Pneumonia in the elderly remains a significant and persistent public health problem. Rates of pneumonia increase significantly after age 65 (10-20 fold) and the mortality rate increases up to five times. Morbidity and prolonged recovery are the rule. Pneumococcal pneumonia is the most common bacterial pneumonia resulting in hospitalization. Mortality for bacteremic pneumonia remains at 25%. Drug-resistant pneumococcal disease is increasingly common throughout the United States with rates of both intermediate and highly resistant strains approaching 40-50% in some geographic regions.1-3 These organisms are frequently resistant not only to penicillin but to macrolides, cephalosporins, and trimethoprim-sulfamethoxazole combinations. Pneumoccal vaccination has been recognized as effective and cost effective in preventing pneumonia and mortality in the elderly, but rates of vaccination remain below one-third for eligible elderly patients. Recently, the Centers for Disease Control (CDC) reported on an outbreak of multidrug-resistant S. pneumoniae serotype 23F in a nursing home population in rural Oklahoma. In a group of 84 patients, only three had been vaccinated against pneumococcus. An epidemiologic investigation of both invasive infection and pneumococcal carriage was undertaken. A retrospective cohort study compared attack rates among colonized and non-colonized residents who had pneumonia and remained asymptomatic. The median age of the patient population was 85 and 92% were over age 65. Illness developed in 13%, all of whom had lobar consolidation on chest x-ray. Bacteremia resulted in death four three of four patients and only 4% had pneumococcal vaccination while 71% had received influenza vaccinations. The outbreak strain identified as S. pneumoniae serotype 23F was isolated in 23% of the residents (17 of 74) and two of 69 employees. Following the interventions, which included pneumococcal polysaccharide vaccination and penicillin 500 mg, three times per day; Ofloxacin 400 mg, twice per day for one week, the recovery of serotype 23F declined to only three residents and none of the employees. In the cohort study, colonization and attack rates were significantly higher among those taking antibiotics at the time of illness. Antecedent respiratory tract infection in the two weeks prior to illness was not associated with colonization. Invasive infection was more likely to develop in patients who had been hospitalized the previous year (relative risk of 3.3), who had pneumonia during the previous year (relative risk of 5.6), and who needed assistance with taking medications (relative risk of 3.7).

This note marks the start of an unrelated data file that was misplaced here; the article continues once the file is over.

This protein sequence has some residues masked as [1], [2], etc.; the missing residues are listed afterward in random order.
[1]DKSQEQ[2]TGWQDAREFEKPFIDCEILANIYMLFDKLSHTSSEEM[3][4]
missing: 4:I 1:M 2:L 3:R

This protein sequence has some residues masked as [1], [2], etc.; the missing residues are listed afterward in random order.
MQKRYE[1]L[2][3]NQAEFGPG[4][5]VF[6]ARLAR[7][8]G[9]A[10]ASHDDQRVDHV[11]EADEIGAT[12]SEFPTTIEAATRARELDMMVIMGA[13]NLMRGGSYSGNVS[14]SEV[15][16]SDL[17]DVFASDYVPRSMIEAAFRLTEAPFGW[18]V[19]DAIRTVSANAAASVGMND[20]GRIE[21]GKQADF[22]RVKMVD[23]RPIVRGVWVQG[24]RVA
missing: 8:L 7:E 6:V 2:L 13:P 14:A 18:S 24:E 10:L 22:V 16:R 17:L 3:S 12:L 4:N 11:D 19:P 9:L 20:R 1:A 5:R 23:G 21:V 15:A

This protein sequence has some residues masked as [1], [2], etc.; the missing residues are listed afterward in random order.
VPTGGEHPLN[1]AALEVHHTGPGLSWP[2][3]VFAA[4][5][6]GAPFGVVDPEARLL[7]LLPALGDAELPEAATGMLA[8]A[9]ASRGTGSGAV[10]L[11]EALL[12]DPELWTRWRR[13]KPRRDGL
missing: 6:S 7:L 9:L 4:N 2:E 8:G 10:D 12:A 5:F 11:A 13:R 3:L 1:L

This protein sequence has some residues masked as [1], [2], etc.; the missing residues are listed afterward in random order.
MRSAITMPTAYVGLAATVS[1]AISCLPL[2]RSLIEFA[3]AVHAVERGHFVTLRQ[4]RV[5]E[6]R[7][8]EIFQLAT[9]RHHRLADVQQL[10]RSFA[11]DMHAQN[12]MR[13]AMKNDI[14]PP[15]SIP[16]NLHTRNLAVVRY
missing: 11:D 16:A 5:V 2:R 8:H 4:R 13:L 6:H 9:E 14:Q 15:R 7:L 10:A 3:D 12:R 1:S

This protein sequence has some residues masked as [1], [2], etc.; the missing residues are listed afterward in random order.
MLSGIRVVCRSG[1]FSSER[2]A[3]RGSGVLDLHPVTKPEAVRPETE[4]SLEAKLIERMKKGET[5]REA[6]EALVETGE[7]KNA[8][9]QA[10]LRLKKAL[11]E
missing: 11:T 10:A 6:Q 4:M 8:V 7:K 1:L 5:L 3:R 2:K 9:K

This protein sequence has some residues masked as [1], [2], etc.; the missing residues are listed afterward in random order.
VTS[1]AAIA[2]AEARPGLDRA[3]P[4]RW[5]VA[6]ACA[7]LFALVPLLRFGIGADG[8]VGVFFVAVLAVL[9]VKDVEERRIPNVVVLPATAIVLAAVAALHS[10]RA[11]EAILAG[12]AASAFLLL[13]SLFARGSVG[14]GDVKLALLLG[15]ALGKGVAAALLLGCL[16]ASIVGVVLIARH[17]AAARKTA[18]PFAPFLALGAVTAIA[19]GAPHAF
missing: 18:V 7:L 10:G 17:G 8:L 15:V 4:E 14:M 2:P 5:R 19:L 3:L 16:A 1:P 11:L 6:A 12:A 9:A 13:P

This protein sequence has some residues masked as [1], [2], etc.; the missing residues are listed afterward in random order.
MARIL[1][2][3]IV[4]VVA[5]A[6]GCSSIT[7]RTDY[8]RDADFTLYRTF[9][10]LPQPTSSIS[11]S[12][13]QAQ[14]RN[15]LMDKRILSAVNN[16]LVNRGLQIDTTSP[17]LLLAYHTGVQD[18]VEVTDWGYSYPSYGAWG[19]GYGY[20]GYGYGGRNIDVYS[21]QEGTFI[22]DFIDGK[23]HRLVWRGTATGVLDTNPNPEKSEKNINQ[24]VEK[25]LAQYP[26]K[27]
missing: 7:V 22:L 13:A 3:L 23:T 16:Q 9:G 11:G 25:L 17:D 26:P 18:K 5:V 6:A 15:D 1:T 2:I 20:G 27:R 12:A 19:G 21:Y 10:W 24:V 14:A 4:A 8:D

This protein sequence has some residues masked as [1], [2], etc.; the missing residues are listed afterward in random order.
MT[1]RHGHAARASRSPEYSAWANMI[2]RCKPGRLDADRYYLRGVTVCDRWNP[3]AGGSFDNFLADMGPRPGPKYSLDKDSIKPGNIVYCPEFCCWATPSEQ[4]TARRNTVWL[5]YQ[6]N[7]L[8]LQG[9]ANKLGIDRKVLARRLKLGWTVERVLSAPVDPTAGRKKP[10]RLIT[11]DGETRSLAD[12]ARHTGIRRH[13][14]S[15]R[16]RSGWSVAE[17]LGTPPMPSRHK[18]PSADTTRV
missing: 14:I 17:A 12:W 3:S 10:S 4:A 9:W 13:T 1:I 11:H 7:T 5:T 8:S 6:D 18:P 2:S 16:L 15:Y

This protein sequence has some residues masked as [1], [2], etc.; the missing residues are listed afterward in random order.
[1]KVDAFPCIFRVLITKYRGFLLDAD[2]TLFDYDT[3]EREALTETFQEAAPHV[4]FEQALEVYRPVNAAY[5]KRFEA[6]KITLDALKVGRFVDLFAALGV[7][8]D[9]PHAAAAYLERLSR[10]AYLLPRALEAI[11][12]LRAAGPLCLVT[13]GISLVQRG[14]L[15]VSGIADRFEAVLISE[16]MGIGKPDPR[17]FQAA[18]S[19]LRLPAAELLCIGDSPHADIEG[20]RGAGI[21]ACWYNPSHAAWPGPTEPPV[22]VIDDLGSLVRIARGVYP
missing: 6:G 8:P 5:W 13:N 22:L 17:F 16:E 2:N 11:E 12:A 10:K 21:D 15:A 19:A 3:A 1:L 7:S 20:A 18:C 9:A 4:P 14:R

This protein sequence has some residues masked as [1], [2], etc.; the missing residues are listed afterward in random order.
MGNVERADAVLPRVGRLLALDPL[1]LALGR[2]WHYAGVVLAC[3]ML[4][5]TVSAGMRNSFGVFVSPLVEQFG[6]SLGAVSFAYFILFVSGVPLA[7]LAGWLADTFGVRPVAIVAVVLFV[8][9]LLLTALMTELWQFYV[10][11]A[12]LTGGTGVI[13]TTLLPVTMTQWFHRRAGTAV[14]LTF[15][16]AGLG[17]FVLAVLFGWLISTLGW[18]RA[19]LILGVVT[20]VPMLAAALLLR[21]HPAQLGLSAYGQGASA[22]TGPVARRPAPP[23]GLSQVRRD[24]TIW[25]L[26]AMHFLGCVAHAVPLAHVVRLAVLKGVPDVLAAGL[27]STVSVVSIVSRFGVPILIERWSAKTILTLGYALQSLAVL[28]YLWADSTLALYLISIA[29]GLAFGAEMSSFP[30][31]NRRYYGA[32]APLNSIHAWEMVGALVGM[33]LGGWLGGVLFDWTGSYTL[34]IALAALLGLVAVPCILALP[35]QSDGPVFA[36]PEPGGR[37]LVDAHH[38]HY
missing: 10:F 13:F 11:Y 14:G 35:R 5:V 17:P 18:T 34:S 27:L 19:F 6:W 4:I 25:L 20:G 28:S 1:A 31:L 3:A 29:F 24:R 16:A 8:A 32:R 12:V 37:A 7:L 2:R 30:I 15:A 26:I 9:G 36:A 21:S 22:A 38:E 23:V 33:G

Comment by alan M. fein, MD